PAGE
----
Dr. Drang's lifelong readers are well aware of his opinions on chart-making, especially his disdain for stacked area charts. For the record, I've generally agreed with Dr. Drang's criticisms, especially on charts with pseudo baselines—explicit or implied.
Not long ago, Dr. Drang poked Ben Evans in the eye over this issue after Ben tweeted a stacked area chart showing computer unit sales data. Ben predictably lashed back at Dr. Drang, as most people would after having the product of their livelihood called out in such an open place as Twitter.
In this instance, as an unemotional observer of this brief foodfight, I agree with Dr. Drang—or at least the spirit his argument (namely the pseudo baseline problem).
I have no reason to comment on this little spat other than to say it so perfectly snapshots the century-old debate on graphical deception.
In the introduction to Chapter Two, "Graphical Integrity," in his masterpiece The Visual Display of Quantitative Information, Edward Tufte deftly characterizes the tug-of-war in question:
For many people the first word that comes to mind when they think about statistical charts is "lie." No doubt some graphics do distort the underlying data, making it hard for the viewer to learn the truth. But data graphics are no different from words in this regard, for any means of communication can be used to deceive. There is no reason to believe that graphics are especially vulnerable to exploitation by liars; in fact, most of us have pretty good graphical lie detectors that help us see right through frauds.
Much of twentieth-century thinking about statistical graphics has been preoccupied with the question of how some amateurish chart might fool a naive viewer. Other important issues, such as the use of graphics for serious data analysis, were largely ignored. At the core of the preoccupation with deceptive graphics was the assumption that data graphics were mainly devices for showing the obvious to the ignorant. It is hard to imagine any doctrine more likely to stifle intellectual progress in a field. The assumption led down two fruitless paths in the graphically barren years from 1930 to 1970: First, that graphics had to be "alive," "communicatively dynamic," overdecorated and exaggerated (otherwise all the dullards in the audience would fall asleep in the face of those boring statistics). Second, that the main task of graphical analysis was to detect and denounce deception (the dullards could not protect themselves).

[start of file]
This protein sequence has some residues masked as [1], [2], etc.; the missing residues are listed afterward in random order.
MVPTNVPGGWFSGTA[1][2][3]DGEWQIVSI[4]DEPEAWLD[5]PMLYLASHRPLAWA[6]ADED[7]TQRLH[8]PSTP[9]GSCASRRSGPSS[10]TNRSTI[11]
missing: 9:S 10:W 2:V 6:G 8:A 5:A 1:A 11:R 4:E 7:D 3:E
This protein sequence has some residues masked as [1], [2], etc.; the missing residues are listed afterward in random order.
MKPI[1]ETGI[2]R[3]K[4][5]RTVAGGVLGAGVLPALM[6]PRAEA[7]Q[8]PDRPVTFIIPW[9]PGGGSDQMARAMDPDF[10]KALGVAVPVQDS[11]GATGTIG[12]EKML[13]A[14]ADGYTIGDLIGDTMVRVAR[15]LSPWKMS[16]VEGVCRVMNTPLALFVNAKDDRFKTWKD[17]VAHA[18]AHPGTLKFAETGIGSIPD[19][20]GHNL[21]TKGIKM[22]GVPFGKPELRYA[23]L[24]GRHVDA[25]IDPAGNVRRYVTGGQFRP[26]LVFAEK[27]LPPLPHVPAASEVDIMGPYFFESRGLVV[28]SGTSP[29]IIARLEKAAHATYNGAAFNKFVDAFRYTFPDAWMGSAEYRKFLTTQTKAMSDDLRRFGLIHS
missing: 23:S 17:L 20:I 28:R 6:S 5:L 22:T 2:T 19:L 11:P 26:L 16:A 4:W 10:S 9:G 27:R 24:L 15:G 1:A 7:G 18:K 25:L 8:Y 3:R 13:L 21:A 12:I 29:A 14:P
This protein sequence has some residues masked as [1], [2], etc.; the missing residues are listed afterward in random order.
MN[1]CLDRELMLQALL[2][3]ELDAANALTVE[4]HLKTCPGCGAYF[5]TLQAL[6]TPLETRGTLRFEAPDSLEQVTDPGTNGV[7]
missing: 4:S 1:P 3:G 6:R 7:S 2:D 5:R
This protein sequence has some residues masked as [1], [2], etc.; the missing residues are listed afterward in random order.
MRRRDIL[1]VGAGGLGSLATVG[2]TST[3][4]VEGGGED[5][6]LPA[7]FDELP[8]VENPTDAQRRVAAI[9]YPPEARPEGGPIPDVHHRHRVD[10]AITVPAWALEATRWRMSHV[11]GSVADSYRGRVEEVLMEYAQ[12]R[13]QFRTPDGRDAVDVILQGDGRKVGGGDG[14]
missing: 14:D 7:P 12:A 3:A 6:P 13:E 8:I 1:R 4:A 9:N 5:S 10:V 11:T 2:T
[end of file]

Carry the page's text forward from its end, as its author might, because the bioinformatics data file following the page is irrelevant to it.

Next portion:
With these words, Tufte equitably distributes the responsibility for visual truth-telling on the graphic's creator and its audience. The lesser the weight of evil intentions on one side of the scale, the smaller the moral heft required of the other. But neither side should ever be exonerated from their responsibility to transmit or translate the truth.
Tufte wraps up his introduction to Chapter 2 of the book by shifting his sermon back to the graphical creator, who is obviously his audience in the book:
Deception must always be confronted and demolished, even if lie detection is no longer at the forefront of research. Graphical excellence begins by telling the truth about the data.
And this is how we—that is, everyone in the world who has chosen or been chosen to communicate data through graphics—should go from here. All we can do is prioritize truth-telling. Our audience's reception of the truth will never be entirely within our control.
In many ways knowledge is a curse. But the more we know of the psychological traps of the human mind, the more responsibility we have not to lay them.